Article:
#ThrowbackThursdays returns, and this time we’re re-introducing you to a fantastically important book – Animal Rights: What Everyone Needs to Know – with a review by Nick Lacetti. For those of us who think about animal rights on a daily…hourly…minutely…basis, it’s a good idea to return to the basics every once in a while, which is exactly what we’re hoping to do with this week’s #TBT.
This review originally appeared on Our Hen House on May 27, 2011. If you’d like to see a certain OHH article resurrected, email us at info [at] ourhenhouse [dot] org.
Paul Waldau, the author of Animal Rights: What Everyone Needs to Know, is a scholar I have admired from afar for a while now. (That might sound a little creepy, but I swear, it’s academic.) As his website explains, Waldau “is a scholar working at the intersection of animal studies, ethics, religion, law and cultural studies” — an intersection that is also near and dear to my heart. Waldau has a PhD in philosophy from Oxford, a Juris Doctor degree from UCLA, and an MA in religious studies from Stanford, which not only means he’s painfully impressive as a scholar, but also means he’s uniquely poised to write about humanity’s relationship with other animals in a way that touches upon all the major areas of human culture and society.
Animal Rights is a part of Oxford’s “What Everyone Needs to Know” series, and purports to be a concise one-volume introduction to the philosophy and practice of animal rights. As a short book — only around 200 pages — the book is not really able to go into depth on many topics, but instead provides a great introduction to the subject for those who are just starting their explorations into the world of animal rights. For the seasoned activist or academic, the book might feel less weighty, but certain sections serve as useful resources from which anyone can benefit.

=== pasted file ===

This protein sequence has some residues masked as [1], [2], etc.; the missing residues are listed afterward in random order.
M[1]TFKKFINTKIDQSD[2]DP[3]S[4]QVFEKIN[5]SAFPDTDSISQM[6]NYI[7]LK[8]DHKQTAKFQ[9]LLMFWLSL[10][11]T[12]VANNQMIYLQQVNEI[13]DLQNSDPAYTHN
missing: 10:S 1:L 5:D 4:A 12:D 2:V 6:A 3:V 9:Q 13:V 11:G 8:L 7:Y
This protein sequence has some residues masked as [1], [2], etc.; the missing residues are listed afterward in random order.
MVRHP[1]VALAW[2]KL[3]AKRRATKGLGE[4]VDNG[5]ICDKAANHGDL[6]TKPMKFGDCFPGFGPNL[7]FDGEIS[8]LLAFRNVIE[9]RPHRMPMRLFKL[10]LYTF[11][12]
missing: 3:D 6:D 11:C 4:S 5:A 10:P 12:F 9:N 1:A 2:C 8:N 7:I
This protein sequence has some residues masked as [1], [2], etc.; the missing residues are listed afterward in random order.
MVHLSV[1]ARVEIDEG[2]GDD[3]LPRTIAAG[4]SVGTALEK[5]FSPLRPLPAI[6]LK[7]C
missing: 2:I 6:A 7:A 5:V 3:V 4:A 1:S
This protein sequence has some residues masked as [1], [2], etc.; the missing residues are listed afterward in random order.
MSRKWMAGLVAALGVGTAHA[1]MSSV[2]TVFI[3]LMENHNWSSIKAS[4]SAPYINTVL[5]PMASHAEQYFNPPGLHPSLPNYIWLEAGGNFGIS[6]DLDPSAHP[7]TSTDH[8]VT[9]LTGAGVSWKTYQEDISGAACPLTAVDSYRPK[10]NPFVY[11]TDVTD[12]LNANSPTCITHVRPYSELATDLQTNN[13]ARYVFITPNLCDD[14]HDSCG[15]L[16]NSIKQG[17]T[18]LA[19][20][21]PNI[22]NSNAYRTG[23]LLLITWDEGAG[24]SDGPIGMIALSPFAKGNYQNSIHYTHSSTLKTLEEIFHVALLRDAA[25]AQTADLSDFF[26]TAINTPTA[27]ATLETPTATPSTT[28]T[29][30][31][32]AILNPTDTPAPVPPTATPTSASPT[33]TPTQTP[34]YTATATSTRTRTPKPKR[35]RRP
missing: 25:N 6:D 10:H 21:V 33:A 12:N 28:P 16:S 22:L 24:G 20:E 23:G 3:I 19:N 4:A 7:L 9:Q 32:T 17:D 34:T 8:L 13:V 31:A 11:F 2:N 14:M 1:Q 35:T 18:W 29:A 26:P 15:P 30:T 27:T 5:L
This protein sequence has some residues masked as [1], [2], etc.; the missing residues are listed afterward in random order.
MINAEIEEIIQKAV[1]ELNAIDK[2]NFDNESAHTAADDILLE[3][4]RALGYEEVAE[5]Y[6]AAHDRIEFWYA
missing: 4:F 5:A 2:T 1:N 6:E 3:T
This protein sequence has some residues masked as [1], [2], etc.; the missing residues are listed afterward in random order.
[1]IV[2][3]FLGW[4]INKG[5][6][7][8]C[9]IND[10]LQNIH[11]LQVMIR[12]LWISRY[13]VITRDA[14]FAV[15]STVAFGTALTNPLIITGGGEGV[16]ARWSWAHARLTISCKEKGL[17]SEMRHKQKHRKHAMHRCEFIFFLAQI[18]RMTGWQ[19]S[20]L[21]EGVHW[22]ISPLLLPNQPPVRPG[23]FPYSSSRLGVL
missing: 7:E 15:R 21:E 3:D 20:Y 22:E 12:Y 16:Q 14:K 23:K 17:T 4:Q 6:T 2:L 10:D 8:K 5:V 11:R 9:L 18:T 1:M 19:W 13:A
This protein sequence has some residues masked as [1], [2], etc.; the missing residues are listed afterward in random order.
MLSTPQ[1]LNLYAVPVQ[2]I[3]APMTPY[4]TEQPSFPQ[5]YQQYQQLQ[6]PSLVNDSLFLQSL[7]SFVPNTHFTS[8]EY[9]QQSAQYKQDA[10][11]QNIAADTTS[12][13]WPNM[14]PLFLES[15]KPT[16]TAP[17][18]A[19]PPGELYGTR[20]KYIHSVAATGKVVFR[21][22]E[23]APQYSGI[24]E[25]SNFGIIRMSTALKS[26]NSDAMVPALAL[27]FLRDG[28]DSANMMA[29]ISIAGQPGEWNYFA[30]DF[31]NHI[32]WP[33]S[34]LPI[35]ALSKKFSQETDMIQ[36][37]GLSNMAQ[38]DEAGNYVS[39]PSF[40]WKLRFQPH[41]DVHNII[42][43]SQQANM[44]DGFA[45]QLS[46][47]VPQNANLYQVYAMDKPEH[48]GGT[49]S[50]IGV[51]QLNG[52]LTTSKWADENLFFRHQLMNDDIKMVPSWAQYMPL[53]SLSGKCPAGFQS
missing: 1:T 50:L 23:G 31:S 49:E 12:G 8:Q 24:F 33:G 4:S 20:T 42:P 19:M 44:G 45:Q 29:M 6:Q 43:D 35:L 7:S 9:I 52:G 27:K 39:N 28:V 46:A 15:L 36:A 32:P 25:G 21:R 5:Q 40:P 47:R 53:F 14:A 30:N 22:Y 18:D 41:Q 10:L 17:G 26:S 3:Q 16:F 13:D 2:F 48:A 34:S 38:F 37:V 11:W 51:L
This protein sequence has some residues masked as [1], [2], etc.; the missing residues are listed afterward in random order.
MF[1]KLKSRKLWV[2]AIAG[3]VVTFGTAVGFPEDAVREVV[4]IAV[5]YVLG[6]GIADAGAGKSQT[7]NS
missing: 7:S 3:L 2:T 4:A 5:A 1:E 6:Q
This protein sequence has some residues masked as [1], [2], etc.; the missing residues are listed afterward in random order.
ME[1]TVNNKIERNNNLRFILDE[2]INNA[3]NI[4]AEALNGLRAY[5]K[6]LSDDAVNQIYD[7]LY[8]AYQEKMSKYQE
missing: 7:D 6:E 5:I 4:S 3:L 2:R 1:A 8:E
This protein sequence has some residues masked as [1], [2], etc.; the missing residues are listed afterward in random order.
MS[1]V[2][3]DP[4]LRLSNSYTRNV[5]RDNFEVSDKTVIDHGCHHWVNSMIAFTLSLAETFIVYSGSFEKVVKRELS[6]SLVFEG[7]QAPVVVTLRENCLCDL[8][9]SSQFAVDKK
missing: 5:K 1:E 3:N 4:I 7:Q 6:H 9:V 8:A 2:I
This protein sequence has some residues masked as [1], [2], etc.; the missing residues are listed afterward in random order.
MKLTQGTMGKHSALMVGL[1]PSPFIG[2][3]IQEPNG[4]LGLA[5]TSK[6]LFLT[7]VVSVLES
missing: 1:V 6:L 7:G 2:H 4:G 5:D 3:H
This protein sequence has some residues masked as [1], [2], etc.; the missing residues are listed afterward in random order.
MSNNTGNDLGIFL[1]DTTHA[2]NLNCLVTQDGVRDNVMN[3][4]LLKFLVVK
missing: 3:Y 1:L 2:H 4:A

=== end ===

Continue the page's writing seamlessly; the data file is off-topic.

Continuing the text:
“The Animals Themselves,” the first chapter of the book, is also its longest. For the beginning activist, it’s a useful summary of the way animals are treated in our society and an account of what science tells us about animals, their consciousness and their behavior. For the seasoned activist, it might be a section to skim rather than read thoroughly. Though the sections on science and philosophy are interesting — for example, Waldau’s account of the origins and uses of scientific categorizations for animals — the sections on the way animals are treated are perhaps redundant for some activists. Unlike many other accounts, however, Waldau’s scholarship is evident even here — rather than simply list a series of statistics, he draws on numerous sources to give an extremely well-rounded overview of the way animals are treated, and includes more international perspectives than many similar accounts.
It is the middle sections of the book that are truly useful to everyone, from the starting activist to the activist who has been in the struggle for animal liberation for decades. Unlike many authors, Waldau gives equal time to philosophy, politics, the arts, the law, and science — no area of human culture is alien to his examination of animal rights. Waldau’s great success here is in historicizing the animal rights movement — in revealing it to be a deep-rooted human concern that is not new or radical, but embedded in the history of human culture. Anyone can learn from Waldau’s impressively wide view of animal rights. Personally, though I already knew a good deal about philosophy, the law, and politics as they relate to animal issues, Waldau’s account of animals in the education system was totally new to me, and the sections on science were useful for brushing up my knowledge. I didn’t know much about the history and controversies surrounding the “dissection choice” in high school science courses, for example, and I doubt many people are aware of the Journal of Comparative Psychology’s 1993 study on the “Personalities of Octopuses,” the “first-ever documentation of personality in invertebrates” (171).